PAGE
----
That same year she appeared as part of the original London cast of Promises, Promises. In 1976 she made the transition to movies, playing gym teacher Miss Collins in the adaptation of Stephen King’s Carrie. After that, the roles — on the big screen and the stage — kept coming, and haven’t really stopped. Her most recent stage performance was in a revival of Hello Dolly!, and recent film is M. Night Shyamalan’s Split (2017). In between, she won the Tony Award for Best Featured Actress in a Musical, in this case for Cats.
On television, after Eight is Enough concluded, she guest starred on many TV shows, starred in a number of TV movies and had recurring roles on HBO’s stark prison drama Oz, playing Suzanne Fitzgerald 18 times between 2001 and 2003; three episodes as Attorney Walsh on Law & Order: Special Victims Unit, and four episodes as Patrician Aries on Supergirl. She guest starred on an episode of Preacher in 2018.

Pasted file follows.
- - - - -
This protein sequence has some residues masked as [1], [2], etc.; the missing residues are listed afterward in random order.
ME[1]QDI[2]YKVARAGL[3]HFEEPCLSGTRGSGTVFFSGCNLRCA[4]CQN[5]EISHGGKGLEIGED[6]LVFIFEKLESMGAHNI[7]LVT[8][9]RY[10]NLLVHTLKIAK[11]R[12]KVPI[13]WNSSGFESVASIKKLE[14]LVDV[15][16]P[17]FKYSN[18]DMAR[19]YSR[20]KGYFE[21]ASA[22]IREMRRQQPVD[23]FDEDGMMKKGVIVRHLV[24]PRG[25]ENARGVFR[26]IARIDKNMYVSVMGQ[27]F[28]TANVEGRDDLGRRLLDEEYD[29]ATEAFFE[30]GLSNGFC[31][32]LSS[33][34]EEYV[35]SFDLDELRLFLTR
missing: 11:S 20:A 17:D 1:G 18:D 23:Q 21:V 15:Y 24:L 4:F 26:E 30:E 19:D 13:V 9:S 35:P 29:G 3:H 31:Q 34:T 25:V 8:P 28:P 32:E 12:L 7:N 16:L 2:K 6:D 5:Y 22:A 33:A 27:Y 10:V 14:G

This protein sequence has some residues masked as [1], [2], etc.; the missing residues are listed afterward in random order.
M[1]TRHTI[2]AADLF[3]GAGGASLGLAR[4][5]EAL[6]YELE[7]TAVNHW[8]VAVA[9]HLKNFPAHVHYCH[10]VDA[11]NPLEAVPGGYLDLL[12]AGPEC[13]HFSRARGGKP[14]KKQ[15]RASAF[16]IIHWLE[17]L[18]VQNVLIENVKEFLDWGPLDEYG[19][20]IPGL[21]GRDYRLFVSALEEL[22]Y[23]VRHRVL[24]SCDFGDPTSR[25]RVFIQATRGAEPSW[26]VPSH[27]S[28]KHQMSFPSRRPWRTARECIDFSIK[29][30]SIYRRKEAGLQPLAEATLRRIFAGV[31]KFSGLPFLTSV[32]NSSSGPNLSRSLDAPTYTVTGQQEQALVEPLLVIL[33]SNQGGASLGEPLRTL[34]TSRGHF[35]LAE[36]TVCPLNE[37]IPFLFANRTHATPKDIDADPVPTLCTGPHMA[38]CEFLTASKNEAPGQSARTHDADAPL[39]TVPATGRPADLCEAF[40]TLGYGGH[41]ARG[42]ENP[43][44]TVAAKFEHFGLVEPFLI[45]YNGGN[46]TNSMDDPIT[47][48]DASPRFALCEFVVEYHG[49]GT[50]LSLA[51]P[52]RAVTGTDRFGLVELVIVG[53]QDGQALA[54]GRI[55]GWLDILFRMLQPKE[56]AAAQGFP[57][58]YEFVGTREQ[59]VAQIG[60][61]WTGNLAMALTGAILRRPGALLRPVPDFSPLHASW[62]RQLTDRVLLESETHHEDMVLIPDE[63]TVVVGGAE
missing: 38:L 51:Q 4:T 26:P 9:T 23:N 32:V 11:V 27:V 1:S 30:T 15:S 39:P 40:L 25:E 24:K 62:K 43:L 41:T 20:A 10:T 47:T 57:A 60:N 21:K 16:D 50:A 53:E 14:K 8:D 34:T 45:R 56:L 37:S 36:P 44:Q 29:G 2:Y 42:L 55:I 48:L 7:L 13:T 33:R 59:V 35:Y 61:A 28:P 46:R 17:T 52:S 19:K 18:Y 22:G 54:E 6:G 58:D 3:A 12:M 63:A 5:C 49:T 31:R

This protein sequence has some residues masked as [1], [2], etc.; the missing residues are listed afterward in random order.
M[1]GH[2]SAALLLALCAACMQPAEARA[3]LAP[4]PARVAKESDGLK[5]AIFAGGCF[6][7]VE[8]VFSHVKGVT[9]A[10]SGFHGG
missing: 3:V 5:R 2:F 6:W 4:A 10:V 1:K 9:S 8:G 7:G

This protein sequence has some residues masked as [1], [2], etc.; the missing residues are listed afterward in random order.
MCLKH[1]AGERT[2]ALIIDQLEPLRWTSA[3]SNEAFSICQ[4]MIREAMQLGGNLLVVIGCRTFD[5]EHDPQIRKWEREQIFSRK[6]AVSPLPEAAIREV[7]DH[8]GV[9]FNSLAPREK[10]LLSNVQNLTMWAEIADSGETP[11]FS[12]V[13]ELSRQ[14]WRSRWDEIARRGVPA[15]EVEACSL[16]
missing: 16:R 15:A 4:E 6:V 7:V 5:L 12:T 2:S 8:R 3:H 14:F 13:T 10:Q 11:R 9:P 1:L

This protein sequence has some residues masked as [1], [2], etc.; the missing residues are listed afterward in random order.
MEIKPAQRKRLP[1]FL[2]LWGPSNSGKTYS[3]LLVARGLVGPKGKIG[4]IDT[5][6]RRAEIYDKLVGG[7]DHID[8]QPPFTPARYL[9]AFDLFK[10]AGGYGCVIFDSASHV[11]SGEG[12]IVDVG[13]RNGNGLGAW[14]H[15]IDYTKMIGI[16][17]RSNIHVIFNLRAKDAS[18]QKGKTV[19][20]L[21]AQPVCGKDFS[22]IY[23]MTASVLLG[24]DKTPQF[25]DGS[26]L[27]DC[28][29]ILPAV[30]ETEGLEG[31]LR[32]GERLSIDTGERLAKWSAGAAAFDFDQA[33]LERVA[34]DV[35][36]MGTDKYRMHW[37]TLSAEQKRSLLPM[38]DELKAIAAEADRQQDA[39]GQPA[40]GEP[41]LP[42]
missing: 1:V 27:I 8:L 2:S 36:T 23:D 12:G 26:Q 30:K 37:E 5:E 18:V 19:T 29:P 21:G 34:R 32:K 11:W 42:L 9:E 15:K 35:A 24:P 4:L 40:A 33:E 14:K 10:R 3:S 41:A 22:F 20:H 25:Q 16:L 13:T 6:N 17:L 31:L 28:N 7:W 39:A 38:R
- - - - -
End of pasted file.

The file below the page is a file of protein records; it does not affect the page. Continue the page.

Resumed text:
And as if all of this wasn’t enough, she’s recorded a couple of dozen solo albums and cast recordings. She was married to Peter Flood from 1972 to 1979.
In discussing the success of Eight is Enough, she opined to The Miami News in 1978, “It covers a cross-section of humanity within a family. And it comes pretty close to real-life situations. You see a togetherness on the screen that serves as a model, or reinforces our idea of a family. That’s what America wants to see now. I think our chief concern is touching, or in being touched. And the letters I get support that opinion. Relating to one another — that’s it. Period.”